RK: Not really. I treated it realistically. I told Michael, as I tell every director, that my instincts are to go big so to make sure I don’t go too big. I just wanted to keep it in check.
DP: You acted with John Malkovich in a play years ago, and I once asked him if directors were intimidated directing him because they might think everything he was thinking about his character was correct. Does that happen with you? Are directors ever afraid to direct you because they assume you have it right?
RK: I can be pretty tough sometimes. You have to prove to me that you’re a good director and are smarter than me. When I work, I do my homework and I’ve made decisions before I come to the set. However, I adore a good, strong director. When I did Travesties at Bay Street, I couldn’t have interpreted a comma unless I had Gregory Boyd as my director. When I work with idiots, I become pretty tough. But I knew Michael was smart and had something specific in mind and he was invariably right. If I said something to him, we would talk about it and he would justify his opinion. I would, by the way, be intimidated to direct John Malkovich, too. Everything I’ve seen him do has been perfect. The guy tells the truth all the time and he’s way out there.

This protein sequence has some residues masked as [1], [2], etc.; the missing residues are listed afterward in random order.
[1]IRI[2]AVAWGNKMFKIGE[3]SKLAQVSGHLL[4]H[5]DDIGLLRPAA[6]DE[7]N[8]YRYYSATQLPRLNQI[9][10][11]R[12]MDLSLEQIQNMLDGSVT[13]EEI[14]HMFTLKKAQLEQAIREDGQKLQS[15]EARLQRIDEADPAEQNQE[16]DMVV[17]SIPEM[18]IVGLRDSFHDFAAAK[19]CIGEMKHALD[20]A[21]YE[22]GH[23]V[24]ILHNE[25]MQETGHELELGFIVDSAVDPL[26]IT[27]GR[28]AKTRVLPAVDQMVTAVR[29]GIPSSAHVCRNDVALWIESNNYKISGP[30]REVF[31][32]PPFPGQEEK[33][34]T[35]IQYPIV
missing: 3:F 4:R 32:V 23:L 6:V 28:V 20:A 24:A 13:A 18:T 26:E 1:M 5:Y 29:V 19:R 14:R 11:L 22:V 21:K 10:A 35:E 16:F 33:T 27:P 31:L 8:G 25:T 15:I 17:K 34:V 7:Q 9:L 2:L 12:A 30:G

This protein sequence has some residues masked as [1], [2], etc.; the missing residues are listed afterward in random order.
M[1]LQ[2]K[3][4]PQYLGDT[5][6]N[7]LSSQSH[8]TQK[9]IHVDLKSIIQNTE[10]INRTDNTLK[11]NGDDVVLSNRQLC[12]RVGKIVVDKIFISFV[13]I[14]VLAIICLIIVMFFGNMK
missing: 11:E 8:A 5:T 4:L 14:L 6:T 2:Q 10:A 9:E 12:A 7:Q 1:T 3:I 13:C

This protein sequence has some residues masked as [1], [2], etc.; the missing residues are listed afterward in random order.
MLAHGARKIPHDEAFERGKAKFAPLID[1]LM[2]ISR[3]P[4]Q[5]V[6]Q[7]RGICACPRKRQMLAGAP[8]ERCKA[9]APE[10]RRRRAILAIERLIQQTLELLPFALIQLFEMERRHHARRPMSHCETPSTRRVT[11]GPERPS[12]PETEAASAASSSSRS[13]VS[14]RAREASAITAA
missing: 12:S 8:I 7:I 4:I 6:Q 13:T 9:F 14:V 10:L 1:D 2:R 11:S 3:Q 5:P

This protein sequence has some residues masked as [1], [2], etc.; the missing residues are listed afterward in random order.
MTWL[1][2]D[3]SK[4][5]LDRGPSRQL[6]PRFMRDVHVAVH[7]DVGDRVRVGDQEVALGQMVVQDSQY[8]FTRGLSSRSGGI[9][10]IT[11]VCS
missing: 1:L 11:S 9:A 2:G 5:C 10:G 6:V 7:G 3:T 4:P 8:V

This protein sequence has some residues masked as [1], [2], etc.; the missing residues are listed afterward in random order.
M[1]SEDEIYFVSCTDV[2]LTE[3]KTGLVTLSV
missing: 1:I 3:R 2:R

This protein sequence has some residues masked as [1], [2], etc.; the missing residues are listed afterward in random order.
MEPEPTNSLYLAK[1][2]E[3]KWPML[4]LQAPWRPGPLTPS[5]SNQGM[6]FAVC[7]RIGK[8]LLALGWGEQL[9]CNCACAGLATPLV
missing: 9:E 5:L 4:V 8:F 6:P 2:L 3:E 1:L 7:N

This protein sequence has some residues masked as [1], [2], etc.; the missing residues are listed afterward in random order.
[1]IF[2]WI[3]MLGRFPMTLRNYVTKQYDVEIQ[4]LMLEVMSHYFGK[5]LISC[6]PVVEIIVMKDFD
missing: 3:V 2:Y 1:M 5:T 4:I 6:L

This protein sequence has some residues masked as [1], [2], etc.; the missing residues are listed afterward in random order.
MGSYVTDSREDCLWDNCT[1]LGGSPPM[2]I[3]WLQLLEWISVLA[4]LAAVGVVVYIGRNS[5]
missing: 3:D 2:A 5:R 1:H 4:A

DP: We talked before how you learned all the words in “Travesties,” but while “What Cheer?” has words at the beginning and then almost none.
RK: Yep. I find it much more difficult when you don’t have words to say. Then you have to tell everything with your face and you have no back-up. So you can look a little silly sometimes. I have to admit it was tough.
DP: I asked Michael, “Do both of you want us as viewers to go deep into Stan’s head or just watch him curiously from the outside?” He said, “I hope the viewer is thrust into his head as soon as the sousaphone starts playing at his wife’s funeral. For me, grief and anxiety is overwhelming and transports you into an alternate universe.”
RK: I don’t agree with that but that’s his vision and other people may have it, too. I don’t think viewers go into Stan’s head but analyze themselves. They don’t go into his head but into his shoes. To me, the film is a character study of a man who is not dealing with his reality. Actually, that’s very similar to what Riley experiences in Inside Out. I’m not kidding. It’s about how to come to terms with grief. People do it in different ways , and I’ve even seen people at a funeral start making jokes. Stan cannot deal with the grief, but once he does, life and the grief came easier.